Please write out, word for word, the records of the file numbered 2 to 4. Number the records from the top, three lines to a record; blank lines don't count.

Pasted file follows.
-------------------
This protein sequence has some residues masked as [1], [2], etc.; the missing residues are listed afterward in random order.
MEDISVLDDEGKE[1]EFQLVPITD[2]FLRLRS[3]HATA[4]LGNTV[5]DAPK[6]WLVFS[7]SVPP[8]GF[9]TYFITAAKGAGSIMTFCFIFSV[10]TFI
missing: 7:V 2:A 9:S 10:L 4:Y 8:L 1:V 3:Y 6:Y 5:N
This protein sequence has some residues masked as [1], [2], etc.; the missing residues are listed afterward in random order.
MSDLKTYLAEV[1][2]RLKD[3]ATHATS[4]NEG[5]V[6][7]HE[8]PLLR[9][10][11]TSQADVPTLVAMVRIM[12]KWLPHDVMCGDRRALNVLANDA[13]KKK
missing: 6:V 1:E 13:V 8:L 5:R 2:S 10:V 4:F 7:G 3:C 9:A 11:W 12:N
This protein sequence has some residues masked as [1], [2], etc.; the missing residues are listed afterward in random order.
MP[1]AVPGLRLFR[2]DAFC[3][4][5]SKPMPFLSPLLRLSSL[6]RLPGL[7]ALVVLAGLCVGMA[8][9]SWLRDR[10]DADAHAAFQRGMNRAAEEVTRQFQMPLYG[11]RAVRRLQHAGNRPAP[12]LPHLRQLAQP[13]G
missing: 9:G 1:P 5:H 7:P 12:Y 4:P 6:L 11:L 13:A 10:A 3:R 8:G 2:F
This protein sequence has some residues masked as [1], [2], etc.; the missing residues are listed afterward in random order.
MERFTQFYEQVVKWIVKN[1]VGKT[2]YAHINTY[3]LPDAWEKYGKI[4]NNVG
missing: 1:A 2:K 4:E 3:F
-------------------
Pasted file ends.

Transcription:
This protein sequence has some residues masked as [1], [2], etc.; the missing residues are listed afterward in random order.
MSDLKTYLAEV[1][2]RLKD[3]ATHATS[4]NEG[5]V[6][7]HE[8]PLLR[9][10][11]TSQADVPTLVAMVRIM[12]KWLPHDVMCGDRRALNVLANDA[13]KKK
missing: 6:V 1:E 13:V 8:L 5:R 2:S 10:V 4:F 7:G 3:C 9:A 11:W 12:N
This protein sequence has some residues masked as [1], [2], etc.; the missing residues are listed afterward in random order.
MP[1]AVPGLRLFR[2]DAFC[3][4][5]SKPMPFLSPLLRLSSL[6]RLPGL[7]ALVVLAGLCVGMA[8][9]SWLRDR[10]DADAHAAFQRGMNRAAEEVTRQFQMPLYG[11]RAVRRLQHAGNRPAP[12]LPHLRQLAQP[13]G
missing: 9:G 1:P 5:H 7:P 12:Y 4:P 6:L 11:L 13:A 10:A 3:R 8:G 2:F
This protein sequence has some residues masked as [1], [2], etc.; the missing residues are listed afterward in random order.
MERFTQFYEQVVKWIVKN[1]VGKT[2]YAHINTY[3]LPDAWEKYGKI[4]NNVG
missing: 1:A 2:K 4:E 3:F